Recent studies have shown a functional link between expression of FASN and activation of c-Met (33). To test whether a decrease in expression of lipogenic enzymes affects activity of c-Met in CRC, we first analyzed the expression and activation of c-Met in KM20 and HT29 with stable knockdown of ACLY and FASN. As shown in Fig. 3A, phosphorylation of Tyr 1234/1235 in the c-Met kinase domain is inhibited by knockdown of FASN in KM20 cells and by knockdown of both ACLY and FASN in HT29 cells.
To further confirm that attenuation of c-Met signaling is due to inhibition of lipogenic enzymes, we serum starved HT29 and KM20 cells (control, ACLY, and FASN knockdown) for 24 hours and then treated them with 10 ng/mL of hepatocyte growth factor (HGF), a c-Met receptor ligand, for 20 minutes. Consistent with data from the previous experiment, activation of c-Met by HGF was prevented by knockdown of FASN in both KM20 and HT29 cell lines (Fig. 3B).
To test whether changes in activity of c-MET are CD44 dependent, KM20 and HT29 cells were transiently transfected with 2 different CD44 siRNAs or control siRNA. As shown in Fig. 3C, inhibition of CD44 decreases c-MET activity in HT29, but not in KM20 cells.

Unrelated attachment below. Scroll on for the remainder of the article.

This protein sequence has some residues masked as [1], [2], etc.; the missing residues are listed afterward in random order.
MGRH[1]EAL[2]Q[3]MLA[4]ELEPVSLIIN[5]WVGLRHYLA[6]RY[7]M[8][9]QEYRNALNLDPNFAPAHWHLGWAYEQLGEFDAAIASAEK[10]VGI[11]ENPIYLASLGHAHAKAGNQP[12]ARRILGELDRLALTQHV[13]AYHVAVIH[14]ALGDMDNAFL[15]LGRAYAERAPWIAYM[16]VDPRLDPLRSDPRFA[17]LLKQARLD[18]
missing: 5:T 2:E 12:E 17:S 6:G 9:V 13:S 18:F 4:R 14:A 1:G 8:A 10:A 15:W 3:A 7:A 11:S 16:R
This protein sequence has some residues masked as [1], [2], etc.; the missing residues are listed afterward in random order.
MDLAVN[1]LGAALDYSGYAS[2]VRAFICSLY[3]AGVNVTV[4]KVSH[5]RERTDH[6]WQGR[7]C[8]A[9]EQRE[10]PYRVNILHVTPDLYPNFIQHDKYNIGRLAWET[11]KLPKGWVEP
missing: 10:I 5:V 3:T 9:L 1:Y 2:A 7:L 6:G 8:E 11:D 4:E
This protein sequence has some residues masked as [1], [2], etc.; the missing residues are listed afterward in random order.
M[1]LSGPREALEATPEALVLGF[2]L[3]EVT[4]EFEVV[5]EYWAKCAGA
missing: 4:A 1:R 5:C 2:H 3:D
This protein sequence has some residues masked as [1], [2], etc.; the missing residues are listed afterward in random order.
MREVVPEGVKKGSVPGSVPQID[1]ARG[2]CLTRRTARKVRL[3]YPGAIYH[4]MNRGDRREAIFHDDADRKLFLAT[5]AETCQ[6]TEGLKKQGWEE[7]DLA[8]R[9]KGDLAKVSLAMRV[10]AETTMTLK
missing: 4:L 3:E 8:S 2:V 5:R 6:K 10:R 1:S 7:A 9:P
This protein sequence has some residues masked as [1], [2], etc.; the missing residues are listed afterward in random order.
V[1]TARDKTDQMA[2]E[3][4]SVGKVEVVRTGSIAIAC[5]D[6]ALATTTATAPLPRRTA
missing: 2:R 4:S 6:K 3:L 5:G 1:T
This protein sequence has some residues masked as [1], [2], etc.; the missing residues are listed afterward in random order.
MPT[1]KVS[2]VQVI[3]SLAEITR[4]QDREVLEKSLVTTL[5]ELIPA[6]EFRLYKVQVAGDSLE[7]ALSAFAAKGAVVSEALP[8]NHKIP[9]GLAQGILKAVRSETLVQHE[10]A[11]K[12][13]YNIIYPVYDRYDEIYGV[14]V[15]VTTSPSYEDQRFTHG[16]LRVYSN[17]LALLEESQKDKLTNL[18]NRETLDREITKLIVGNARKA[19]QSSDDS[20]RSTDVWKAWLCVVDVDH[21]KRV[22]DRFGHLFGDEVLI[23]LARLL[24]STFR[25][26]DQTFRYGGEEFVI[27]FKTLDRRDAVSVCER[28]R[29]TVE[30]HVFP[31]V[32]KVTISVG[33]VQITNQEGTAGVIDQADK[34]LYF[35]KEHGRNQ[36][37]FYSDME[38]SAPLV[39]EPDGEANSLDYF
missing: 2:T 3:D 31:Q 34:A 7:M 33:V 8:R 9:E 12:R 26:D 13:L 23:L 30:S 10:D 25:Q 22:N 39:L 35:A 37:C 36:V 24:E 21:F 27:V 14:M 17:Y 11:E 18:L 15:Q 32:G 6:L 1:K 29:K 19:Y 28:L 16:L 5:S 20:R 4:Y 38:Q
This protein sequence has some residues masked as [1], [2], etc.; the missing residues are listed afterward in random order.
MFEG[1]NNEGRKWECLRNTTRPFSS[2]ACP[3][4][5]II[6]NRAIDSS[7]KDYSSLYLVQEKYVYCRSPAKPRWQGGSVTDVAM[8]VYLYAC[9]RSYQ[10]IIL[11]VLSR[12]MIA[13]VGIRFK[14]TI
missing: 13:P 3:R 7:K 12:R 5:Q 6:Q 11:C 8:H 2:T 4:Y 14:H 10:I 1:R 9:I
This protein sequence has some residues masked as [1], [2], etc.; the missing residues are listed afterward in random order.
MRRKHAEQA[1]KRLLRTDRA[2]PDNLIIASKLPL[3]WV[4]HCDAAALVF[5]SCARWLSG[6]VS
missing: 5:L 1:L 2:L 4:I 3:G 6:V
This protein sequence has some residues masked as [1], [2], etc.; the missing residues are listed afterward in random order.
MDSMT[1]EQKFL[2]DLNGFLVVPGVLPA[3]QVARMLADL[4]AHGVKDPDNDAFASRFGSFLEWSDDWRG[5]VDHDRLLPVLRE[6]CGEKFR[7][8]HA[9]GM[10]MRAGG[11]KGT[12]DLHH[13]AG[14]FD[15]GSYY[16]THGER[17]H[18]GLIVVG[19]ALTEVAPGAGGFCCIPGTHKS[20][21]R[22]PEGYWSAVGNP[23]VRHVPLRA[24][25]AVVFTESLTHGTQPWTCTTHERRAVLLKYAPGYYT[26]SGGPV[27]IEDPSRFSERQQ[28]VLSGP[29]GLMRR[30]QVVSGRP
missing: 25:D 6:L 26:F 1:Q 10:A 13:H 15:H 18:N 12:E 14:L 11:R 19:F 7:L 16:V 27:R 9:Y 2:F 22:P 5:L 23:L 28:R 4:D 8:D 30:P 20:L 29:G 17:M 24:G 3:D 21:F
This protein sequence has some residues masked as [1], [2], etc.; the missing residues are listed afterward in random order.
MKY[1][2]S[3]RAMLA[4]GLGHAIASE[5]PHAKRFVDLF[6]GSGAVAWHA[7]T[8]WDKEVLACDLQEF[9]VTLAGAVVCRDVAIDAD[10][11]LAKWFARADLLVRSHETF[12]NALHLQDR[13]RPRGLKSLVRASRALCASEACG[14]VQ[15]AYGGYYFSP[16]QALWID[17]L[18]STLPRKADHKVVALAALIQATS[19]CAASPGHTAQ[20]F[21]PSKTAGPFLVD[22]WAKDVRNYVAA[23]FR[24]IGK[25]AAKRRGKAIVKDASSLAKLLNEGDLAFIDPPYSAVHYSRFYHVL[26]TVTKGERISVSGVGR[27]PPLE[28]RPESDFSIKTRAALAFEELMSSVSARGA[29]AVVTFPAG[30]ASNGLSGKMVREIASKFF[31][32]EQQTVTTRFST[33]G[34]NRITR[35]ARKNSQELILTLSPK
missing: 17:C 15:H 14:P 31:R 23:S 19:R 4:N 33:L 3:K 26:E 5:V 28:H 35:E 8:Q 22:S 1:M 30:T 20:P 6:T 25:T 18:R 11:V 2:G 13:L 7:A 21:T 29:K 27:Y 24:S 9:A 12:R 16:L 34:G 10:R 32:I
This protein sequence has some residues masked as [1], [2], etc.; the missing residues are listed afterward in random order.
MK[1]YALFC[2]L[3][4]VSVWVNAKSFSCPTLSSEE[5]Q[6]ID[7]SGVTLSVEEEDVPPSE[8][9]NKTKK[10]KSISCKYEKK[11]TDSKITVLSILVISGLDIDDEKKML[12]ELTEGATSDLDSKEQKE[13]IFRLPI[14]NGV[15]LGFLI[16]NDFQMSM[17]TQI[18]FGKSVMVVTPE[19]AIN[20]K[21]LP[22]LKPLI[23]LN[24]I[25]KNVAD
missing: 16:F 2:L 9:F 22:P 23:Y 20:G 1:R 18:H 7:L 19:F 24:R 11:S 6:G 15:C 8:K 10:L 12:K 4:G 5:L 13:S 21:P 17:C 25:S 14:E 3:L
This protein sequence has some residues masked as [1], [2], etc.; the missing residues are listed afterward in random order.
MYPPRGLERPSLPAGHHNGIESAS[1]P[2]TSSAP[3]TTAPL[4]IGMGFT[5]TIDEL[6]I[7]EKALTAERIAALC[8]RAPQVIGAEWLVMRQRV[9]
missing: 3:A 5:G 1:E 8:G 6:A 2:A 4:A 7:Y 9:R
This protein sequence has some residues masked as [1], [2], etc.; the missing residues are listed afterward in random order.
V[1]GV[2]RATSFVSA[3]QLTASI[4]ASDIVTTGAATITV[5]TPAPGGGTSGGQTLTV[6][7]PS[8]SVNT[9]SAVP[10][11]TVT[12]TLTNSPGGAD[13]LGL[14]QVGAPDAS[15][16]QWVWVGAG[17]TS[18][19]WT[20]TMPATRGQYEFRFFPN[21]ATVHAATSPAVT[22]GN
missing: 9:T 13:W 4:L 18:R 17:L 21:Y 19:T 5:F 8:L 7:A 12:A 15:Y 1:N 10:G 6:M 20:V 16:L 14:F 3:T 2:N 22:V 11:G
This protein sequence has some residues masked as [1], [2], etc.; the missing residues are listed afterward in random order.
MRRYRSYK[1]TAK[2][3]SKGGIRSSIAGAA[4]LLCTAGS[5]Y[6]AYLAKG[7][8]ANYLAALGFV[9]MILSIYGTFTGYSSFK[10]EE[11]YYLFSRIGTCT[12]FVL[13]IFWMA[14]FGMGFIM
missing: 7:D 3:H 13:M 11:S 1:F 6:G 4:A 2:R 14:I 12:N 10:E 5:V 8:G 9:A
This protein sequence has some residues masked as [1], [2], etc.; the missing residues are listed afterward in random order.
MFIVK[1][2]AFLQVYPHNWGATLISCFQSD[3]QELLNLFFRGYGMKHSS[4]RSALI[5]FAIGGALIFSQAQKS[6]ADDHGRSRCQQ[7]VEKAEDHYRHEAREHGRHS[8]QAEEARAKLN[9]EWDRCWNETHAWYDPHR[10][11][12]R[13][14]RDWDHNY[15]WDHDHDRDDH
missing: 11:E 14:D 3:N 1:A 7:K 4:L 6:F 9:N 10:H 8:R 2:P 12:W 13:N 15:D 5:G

Together, these findings suggest that upregulation of lipogenesis during cancer progression regulates c-Met signaling.
Expression of FASN regulates CRC cell growth, adhesion, and migration
An important prometastatic characteristic of cancer cells is their ability to grow in an anchorage-independent manner. KM20 and HT29 cells (control and FASN knockdown) were tested for their ability to grow without attaching to a substrate using soft agar assay. In both cell lines, we observed a significant decrease in the number of colonies formed when expression of FASN was inhibited (Fig. 4A).